Enterococcus faecalis is the most common species found in clinical specimens when compared with Enterococcus faecium. Enterococcus faecium is more drug resistant than Enterococcus faecalis3. Most strains of Enterococcus are resistant to penicillin, aminoglycosides and sulphonamides. They show intrinsic resistance to cephalosporins and Cotrimoxazole.

                Enterococcus exhibit a number of virulence factors. These virulence factors may contribute to the ability of Enterococcus to cause diseases4. Adherence of Enterococcus to host cell is the important step in the pathogenesis of infection, which is achieved by adhesion factor called Enterococcal surface protein (esp)5. Enterococcus also secrete hemolysin (cytolysin protein), a bacterial toxin that produce haemolytic activity against erythrocytes of human, horse and rabbit. Another secreted molecule is gelatinase which hydrolyse collagen, casein, haemoglobin and other peptides6.

Esp is found to be one of the important virulence factor to enhance the persistence of Enterococcus in urinary bladder during experimental urinary tract infections7. Gelatinase plays an important role in the pathogenesis of endocarditis in an animal model6. Hemolysin producing strains were found to be associated in severe infections. All these factors have been associated with the virulence of Enterococcus in animal models. It is not very clear, the presence of virulence factors in Enterococcus from clinical and commensal isolates contribute to the virulence in humans.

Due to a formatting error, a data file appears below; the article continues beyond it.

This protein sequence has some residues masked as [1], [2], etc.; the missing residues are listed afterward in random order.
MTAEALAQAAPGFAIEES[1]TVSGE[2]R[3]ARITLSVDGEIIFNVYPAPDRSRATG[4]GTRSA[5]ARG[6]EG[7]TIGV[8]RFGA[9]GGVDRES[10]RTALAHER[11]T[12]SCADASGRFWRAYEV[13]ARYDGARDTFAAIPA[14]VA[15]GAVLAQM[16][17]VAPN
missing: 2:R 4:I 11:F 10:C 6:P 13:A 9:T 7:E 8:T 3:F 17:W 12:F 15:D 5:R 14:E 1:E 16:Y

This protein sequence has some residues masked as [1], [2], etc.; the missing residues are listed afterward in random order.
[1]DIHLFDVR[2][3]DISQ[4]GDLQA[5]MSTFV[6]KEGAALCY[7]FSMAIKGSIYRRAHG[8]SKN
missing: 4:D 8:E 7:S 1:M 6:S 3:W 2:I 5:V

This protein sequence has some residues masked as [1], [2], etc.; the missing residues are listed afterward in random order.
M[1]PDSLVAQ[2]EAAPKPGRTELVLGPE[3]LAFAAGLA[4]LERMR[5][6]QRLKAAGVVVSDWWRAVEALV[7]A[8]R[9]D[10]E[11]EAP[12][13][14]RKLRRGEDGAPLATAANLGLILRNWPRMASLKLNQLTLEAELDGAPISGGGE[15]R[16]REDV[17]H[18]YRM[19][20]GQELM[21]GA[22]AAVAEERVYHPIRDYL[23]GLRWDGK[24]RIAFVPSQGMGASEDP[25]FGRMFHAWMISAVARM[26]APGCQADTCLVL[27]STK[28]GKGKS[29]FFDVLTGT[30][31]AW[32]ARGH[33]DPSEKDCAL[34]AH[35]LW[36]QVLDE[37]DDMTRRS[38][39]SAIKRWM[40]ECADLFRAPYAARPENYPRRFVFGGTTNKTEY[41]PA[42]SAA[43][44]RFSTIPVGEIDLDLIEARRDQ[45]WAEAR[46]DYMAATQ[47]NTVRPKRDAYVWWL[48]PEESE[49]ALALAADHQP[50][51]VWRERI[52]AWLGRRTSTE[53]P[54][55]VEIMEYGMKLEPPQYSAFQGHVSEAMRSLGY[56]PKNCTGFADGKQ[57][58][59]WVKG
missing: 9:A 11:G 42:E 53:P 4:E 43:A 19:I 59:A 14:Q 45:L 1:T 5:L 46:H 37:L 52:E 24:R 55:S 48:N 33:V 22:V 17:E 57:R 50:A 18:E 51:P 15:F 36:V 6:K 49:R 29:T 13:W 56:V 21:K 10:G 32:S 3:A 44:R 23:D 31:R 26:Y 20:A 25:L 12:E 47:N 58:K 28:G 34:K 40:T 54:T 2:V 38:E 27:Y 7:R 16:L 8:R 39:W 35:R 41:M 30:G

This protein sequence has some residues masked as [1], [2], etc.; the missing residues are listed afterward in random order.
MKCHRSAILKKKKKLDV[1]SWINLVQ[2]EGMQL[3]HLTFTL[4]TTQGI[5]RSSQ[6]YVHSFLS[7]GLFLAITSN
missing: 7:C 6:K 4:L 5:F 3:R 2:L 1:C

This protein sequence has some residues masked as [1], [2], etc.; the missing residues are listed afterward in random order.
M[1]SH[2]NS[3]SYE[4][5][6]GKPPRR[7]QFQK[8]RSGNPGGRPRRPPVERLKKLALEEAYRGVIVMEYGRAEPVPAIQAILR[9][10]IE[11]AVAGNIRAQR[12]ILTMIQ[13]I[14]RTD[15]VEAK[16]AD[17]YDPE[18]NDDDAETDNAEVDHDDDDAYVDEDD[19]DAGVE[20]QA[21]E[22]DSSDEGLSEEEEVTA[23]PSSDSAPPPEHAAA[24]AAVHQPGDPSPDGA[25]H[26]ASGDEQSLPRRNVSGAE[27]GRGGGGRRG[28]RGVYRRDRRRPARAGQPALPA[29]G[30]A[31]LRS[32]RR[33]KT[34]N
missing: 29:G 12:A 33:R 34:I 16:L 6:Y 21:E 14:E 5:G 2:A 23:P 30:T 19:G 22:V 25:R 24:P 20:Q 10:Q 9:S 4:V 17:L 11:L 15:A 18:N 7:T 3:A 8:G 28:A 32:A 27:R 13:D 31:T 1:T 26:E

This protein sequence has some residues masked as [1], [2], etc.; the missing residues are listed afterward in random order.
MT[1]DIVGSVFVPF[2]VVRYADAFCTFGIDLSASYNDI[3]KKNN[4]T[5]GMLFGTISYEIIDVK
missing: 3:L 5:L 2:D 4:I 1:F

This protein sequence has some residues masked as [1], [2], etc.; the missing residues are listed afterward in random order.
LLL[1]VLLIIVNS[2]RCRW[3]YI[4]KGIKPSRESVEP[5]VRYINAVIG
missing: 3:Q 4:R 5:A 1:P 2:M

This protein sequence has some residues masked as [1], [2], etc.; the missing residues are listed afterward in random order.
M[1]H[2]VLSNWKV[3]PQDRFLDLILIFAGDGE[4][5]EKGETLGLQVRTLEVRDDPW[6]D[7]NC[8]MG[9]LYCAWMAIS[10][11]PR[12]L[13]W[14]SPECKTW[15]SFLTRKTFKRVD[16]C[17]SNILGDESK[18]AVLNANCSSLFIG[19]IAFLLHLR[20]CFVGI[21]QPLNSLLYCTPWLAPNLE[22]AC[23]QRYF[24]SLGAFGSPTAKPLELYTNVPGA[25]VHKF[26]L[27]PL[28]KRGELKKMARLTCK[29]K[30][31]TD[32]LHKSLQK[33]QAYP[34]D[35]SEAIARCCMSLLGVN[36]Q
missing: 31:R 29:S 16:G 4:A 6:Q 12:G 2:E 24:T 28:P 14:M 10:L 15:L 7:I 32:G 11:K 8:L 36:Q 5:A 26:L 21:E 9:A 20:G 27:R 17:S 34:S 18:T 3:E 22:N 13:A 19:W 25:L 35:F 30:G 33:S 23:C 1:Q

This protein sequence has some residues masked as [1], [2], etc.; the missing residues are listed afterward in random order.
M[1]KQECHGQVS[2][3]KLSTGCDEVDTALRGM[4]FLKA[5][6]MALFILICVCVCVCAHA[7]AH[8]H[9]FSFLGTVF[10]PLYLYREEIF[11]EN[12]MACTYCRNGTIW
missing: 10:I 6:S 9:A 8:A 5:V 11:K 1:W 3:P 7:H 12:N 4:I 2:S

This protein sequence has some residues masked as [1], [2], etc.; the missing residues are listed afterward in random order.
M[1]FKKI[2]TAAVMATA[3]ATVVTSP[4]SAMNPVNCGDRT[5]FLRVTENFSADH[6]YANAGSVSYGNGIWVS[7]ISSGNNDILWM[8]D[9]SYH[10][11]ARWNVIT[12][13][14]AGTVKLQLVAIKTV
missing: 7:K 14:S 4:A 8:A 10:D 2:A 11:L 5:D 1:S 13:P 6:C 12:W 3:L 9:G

The present study aims to compare the production of these virulence factors between Enterococcus isolated from nosocomial infections and from stool samples, i.e comparison between clinical and commensal isolates.

Materials   and  methods

                 One hundred and twenty clinical isolates of Enterococcus species were isolated over a period of six months (January 2015- June 2015) from a tertiary care centre, Chennai. 100 commensal isolates of Enterococcus collected from stool samples (faecal flora) were included in this study.

                Enterococcus species were isolated from clinical samples such as exudates (postoperative wound infection, diabetic foot ulcers, infected fractures, and burns), septicaemia, endotracheal infection and urinary tract infection. Enterococcus is confirmed by microscopic examination, standard biochemical tests and by culture methods8.

Virulence factors detection